All right, now that I've offered up my challenge to officials and ministers and the good people of Houston, Harris County, Texas, and leaders in Washington, DC, I feel now it's right that I bring forward allies who can back me up, to help you, dear listeners, understand that I am right, I'm on track, and indeed very moral in calling the drug war an evil construct of no true benefit to mankind.

Today, I call on an ally, I man I have traveled thousands of miles with, spent countless hours discussing the nuts and bolts of drug prohibition, and who perhaps knows my perspective better than anyone, I man I greatly admire for his decades in service to law enforcement, whose acumen and commitment to understanding the drug war parallels my own, he's one of the top law enforcement officials working against prohibition, the executive director of my band of brothers and sisters in Law Enforcement Action Partnership, Lieutenant [sic: Major] Neill Franklin. Hello, Neill.

NEILL FRANKLIN: Dean, Dean, how are you. Thanks for having me on your show, Dean.

DEAN BECKER: Well, Neill, it's a new timeframe, it's a new day and time, and it's a new audience. And I want them to understand, I've been doing this 16 years, will you back me up that I'm on track with what I've just uttered over the airwaves.

NEILL FRANKLIN: Dean, there's no doubt that you're on track. The drug war itself, drug prohibition, is in fact immoral. The fact that we continue to imprison people at extremely high rates is immoral. The fact that we have policy in place that undergirds, supports, the cartels in their work, and criminal gangs and organizations, is in fact immoral, because we have established a foundation for violent crime from coast to coast in this country, and in other parts of the world, as a matter of fact, because the policies of prohibition have been, put it this way, they were established first here in the United States and farmed out to the rest of the world.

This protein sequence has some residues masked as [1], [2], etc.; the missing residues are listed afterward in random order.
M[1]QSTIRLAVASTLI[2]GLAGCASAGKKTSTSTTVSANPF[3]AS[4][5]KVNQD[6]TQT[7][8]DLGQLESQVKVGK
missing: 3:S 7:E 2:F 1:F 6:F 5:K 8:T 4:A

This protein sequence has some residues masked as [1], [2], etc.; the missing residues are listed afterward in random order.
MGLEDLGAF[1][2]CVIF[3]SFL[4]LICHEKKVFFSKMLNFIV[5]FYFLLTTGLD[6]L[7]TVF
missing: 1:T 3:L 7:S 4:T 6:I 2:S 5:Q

So, I could go on and on about the immoralities of waging such a war, on the policy of prohibition, but let's get into the conversation of how we can reverse this trend, how we can reverse this atrocity, and move to a place of morality in dealing with this issue that we're talking about.

DEAN BECKER: Right, Neill, and I like to think that I was very constructive, or productive, however you want to put it, in encouraging state and local officials, in particular my district attorney, Kim Ogg, the new police chief, the new sheriff, here in Houston, to speak boldly of the failure of this drug war, to actually make changes now to our marijuana laws, to our bond situation, where thousands of people are no longer being locked up for extended periods of time, and, where they have realized that it was the mechanism of drug war which demanded this, which meant these people should be punished from day one, irregardless of any conviction or any other evidence, you know, demanding such a situation.